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Benefit Election Change – Can I Update My FSA or DCAP?

Benefit election changes

By participating in your employer’s benefit plan, you probably have a lot of questions. How can I spend my benefit money? How much do I need to contribute to my account? Can I make a benefit election change in the middle of the year? Making a benefit election change is not always straightforward or simple, but it is possible. Learn more about what conditions qualify for an FSA election change, DCAP election change, or HSA election change.

Guidelines for a Benefit Election Change

FSA Election Change

A healthcare Flexible Spending Account (FSA) is quite useful for covering common out-of-pocket expenses such as prescriptions, over-the-counter medications, co-pays, and other items and services. The worry for some people is that they may not be able to use the full FSA amount and they risk losing the money. Or they have a life-changing event in the middle of the year and need to put more into their account (up to the annual limit).

As such, “Can I make an FSA election change?” is a very common question. Generally speaking, healthcare FSA election rules are stricter than other accounts. Once your plan year starts, it is difficult to make a change unless you experience a qualified life event (as long as your employer’s plan allows it).

Here is a list of events that will allow you to update your health FSA election:

  • Marital status update. Did you get married or separate from your significant other? Marriage, divorce, legal separation, annulment, and death of a spouse all qualify for an FSA election change.  
  • Addition or loss of a dependent. Did you get a new bundle of joy this year? By adding a child by birth or adoption, you can update your FSA amount. You can also make changes to your benefits account due to the loss or death of a dependent.
  • Employment status changes. Has your job status changed? This includes loss of job, reduction in hours, strike or lockout, or change of workplace.
  • Medicare or Medicaid eligibility. If you, your spouse or dependent becomes entitled to Medicare or Medicaid, then you may make an election change.

You may want to check your Summary Plan Description (SPD) before making changes, or talking to your HR or benefits representative.

DCAP Election Change

With dependent children (under age 13) or a dependent adult, many people sign up for a Dependent Care Assistance Plan (DCAP). You can use a DCAP for daycare, before and after school care, day camps, and more.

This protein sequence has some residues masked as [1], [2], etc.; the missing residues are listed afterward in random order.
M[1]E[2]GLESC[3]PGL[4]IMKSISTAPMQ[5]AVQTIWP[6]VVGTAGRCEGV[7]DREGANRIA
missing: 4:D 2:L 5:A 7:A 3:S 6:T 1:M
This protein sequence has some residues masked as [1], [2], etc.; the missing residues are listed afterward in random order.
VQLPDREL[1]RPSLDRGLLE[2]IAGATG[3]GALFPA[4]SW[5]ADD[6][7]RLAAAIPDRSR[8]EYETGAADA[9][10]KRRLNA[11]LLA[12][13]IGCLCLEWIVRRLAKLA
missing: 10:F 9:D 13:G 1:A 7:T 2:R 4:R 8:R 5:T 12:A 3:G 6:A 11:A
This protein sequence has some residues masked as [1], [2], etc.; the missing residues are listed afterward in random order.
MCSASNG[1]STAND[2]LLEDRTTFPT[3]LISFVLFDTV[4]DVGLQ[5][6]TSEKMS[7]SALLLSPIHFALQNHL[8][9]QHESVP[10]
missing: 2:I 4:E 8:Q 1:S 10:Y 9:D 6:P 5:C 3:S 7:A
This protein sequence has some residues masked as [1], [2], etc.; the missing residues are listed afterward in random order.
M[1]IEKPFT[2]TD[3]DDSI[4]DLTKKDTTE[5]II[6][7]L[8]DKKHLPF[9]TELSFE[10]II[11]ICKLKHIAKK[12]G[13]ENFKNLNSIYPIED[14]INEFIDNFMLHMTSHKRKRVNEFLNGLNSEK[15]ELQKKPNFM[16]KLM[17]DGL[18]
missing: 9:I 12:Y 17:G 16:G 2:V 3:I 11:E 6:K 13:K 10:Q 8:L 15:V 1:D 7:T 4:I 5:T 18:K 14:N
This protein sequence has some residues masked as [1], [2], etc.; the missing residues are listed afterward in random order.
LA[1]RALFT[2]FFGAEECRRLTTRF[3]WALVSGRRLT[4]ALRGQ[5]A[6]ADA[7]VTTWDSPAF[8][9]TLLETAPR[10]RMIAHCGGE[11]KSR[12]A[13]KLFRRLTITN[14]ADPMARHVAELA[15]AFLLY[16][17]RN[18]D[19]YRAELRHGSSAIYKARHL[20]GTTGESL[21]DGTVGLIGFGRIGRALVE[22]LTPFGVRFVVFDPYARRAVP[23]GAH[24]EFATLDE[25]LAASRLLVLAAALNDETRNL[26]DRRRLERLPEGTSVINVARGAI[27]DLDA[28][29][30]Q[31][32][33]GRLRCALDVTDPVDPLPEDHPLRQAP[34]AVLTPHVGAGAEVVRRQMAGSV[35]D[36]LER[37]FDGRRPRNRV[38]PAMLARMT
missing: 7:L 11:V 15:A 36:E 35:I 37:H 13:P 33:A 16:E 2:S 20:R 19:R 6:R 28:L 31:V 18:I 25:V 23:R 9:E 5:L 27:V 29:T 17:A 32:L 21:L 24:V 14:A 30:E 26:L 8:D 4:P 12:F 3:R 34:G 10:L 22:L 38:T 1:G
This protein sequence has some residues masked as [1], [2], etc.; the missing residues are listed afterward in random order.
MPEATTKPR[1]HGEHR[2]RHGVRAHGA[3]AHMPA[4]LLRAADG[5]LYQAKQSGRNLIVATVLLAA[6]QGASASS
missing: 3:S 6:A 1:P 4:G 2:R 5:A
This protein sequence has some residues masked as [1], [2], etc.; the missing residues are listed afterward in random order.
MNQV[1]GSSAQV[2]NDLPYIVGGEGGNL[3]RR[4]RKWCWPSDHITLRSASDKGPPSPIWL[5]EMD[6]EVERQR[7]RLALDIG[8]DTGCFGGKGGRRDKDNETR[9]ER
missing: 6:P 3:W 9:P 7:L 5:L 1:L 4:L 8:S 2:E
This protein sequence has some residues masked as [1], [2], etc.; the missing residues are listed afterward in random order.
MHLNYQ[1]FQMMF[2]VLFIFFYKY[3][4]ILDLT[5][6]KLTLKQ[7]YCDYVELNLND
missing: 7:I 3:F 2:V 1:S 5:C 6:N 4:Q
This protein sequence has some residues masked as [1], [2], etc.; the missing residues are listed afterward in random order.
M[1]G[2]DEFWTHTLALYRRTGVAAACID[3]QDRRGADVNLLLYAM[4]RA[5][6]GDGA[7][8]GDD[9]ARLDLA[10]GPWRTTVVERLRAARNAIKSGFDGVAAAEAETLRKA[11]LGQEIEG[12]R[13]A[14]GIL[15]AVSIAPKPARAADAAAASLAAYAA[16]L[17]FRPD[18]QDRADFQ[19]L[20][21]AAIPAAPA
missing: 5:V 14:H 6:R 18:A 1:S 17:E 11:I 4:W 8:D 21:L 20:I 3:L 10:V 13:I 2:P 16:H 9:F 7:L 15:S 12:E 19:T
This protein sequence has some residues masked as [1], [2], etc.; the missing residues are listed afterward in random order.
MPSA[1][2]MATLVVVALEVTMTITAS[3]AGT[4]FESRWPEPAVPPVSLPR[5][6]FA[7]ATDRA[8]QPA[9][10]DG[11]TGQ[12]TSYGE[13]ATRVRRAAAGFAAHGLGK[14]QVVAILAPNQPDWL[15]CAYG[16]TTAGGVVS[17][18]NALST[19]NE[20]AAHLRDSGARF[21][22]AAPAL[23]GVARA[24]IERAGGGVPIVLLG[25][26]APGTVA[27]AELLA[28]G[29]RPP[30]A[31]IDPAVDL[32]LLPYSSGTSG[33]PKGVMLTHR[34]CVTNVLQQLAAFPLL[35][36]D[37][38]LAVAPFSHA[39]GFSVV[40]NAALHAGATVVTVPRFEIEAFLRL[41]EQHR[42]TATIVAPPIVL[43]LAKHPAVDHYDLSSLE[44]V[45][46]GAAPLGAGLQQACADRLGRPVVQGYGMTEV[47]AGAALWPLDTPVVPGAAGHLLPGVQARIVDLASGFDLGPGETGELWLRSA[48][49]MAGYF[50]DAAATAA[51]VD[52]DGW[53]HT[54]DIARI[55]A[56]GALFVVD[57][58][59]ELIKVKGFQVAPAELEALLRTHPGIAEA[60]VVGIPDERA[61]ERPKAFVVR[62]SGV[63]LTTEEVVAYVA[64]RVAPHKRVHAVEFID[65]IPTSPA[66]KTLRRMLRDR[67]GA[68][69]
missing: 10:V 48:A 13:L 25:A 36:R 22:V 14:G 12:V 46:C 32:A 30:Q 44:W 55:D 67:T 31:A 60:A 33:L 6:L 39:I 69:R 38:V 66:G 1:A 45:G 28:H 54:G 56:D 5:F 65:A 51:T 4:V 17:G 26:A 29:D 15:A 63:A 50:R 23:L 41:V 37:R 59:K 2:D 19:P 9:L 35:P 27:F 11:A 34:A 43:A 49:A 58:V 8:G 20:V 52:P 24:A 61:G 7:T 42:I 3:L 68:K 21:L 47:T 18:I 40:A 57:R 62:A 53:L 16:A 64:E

However, when there is as a change in cost or the facility closes, people wonder if they can change their annual election. With a DCAP, the IRS rules are more lenient than with a healthcare FSA. Here is a list of circumstances that will allow you to change your DCAP election (as long as your plan allows):

  • Change in care providers. Have you started using a new care provider?
  • Change to care hours. Did your care center reduce or extend hours?
  • Facility closure. Did your child care center close?
  • Increase or decrease in care costs. Did the cost of care go up (or go down)?

There is one big exception. If a relative provides child care for you, you cannot update your DCAP election for cost changes.

Also keep in mind that you cannot use your DCAP to reimburse yourself, your spouse, or another person living in your home for child care. However, if your child or another dependent is now staying home due to a care center closure or change in hours, you can update your DCAP election.

HSA Election Change

If you own an HSA, there is good news. You can update your HSA elections at any time for any reason. In order to make changes, talk to your benefits administrator or HR department.

If you change your HSA and high deductible health plan coverage from single to family (or vice versa), you may be eligible for an increase in contribution limits. Learn more here.

If you need to make a benefit election change, make sure to talk to your benefits representative first.

Captain Contributor is a multi-award winning benefits education program sponsored by DataPath, Inc.